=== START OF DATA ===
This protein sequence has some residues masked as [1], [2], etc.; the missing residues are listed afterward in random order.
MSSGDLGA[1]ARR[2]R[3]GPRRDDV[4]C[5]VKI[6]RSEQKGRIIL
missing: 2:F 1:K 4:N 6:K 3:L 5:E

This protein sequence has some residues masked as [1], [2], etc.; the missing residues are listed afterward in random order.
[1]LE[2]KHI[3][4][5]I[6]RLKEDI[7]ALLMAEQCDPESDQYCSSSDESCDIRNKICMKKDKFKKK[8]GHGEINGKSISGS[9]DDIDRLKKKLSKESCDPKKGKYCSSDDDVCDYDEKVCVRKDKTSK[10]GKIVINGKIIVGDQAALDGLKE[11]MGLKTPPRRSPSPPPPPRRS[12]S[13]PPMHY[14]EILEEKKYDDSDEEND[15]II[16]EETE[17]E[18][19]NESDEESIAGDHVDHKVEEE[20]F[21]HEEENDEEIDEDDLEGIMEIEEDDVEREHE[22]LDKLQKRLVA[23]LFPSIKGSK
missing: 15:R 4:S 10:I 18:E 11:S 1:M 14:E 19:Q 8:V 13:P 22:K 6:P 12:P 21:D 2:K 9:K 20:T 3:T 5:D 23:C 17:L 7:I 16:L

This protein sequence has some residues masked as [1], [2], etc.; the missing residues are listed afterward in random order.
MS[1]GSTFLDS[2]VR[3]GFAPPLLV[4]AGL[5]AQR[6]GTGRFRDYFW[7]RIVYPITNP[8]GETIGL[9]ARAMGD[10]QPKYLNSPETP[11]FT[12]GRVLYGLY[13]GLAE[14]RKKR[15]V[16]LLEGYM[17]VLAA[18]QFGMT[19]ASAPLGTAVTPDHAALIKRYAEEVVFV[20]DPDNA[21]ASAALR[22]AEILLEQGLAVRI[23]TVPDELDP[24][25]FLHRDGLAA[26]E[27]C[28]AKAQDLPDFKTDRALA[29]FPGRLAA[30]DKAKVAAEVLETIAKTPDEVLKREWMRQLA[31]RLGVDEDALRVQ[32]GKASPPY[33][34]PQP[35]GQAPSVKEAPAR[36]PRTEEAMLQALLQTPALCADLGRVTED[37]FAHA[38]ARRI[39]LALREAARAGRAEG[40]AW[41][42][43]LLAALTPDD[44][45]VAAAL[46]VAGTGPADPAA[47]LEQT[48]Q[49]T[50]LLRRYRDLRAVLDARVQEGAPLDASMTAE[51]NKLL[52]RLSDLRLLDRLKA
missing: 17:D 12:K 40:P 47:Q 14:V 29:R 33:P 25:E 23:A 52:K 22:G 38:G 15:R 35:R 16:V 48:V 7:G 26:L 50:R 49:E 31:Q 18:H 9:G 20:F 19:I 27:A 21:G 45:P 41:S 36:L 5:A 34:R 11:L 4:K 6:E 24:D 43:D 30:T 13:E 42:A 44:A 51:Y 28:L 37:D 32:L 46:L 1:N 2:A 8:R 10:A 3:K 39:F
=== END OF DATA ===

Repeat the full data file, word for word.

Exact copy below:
This protein sequence has some residues masked as [1], [2], etc.; the missing residues are listed afterward in random order.
MSSGDLGA[1]ARR[2]R[3]GPRRDDV[4]C[5]VKI[6]RSEQKGRIIL
missing: 2:F 1:K 4:N 6:K 3:L 5:E

This protein sequence has some residues masked as [1], [2], etc.; the missing residues are listed afterward in random order.
[1]LE[2]KHI[3][4][5]I[6]RLKEDI[7]ALLMAEQCDPESDQYCSSSDESCDIRNKICMKKDKFKKK[8]GHGEINGKSISGS[9]DDIDRLKKKLSKESCDPKKGKYCSSDDDVCDYDEKVCVRKDKTSK[10]GKIVINGKIIVGDQAALDGLKE[11]MGLKTPPRRSPSPPPPPRRS[12]S[13]PPMHY[14]EILEEKKYDDSDEEND[15]II[16]EETE[17]E[18][19]NESDEESIAGDHVDHKVEEE[20]F[21]HEEENDEEIDEDDLEGIMEIEEDDVEREHE[22]LDKLQKRLVA[23]LFPSIKGSK
missing: 15:R 4:S 10:I 18:E 11:S 1:M 14:E 19:Q 8:V 13:P 22:K 6:P 12:P 21:D 2:K 9:K 20:T 3:T 5:D 23:C 17:L 7:I 16:L

This protein sequence has some residues masked as [1], [2], etc.; the missing residues are listed afterward in random order.
MS[1]GSTFLDS[2]VR[3]GFAPPLLV[4]AGL[5]AQR[6]GTGRFRDYFW[7]RIVYPITNP[8]GETIGL[9]ARAMGD[10]QPKYLNSPETP[11]FT[12]GRVLYGLY[13]GLAE[14]RKKR[15]V[16]LLEGYM[17]VLAA[18]QFGMT[19]ASAPLGTAVTPDHAALIKRYAEEVVFV[20]DPDNA[21]ASAALR[22]AEILLEQGLAVRI[23]TVPDELDP[24][25]FLHRDGLAA[26]E[27]C[28]AKAQDLPDFKTDRALA[29]FPGRLAA[30]DKAKVAAEVLETIAKTPDEVLKREWMRQLA[31]RLGVDEDALRVQ[32]GKASPPY[33][34]PQP[35]GQAPSVKEAPAR[36]PRTEEAMLQALLQTPALCADLGRVTED[37]FAHA[38]ARRI[39]LALREAARAGRAEG[40]AW[41][42][43]LLAALTPDD[44][45]VAAAL[46]VAGTGPADPAA[47]LEQT[48]Q[49]T[50]LLRRYRDLRAVLDARVQEGAPLDASMTAE[51]NKLL[52]RLSDLRLLDRLKA
missing: 17:D 12:K 40:P 47:Q 14:V 29:R 33:P 25:E 23:A 52:K 22:G 38:G 15:R 35:R 16:V 48:V 7:G 26:L 50:R 49:E 31:Q 18:H 9:G 20:F 19:I 27:A 21:G 45:P 41:S 36:L 5:A 34:R 11:L 4:K 6:E 24:D 43:D 30:T 13:E 42:A 44:A 51:Y 28:L 37:D 32:L 46:L 1:N 2:A 8:R 10:A 3:K 39:F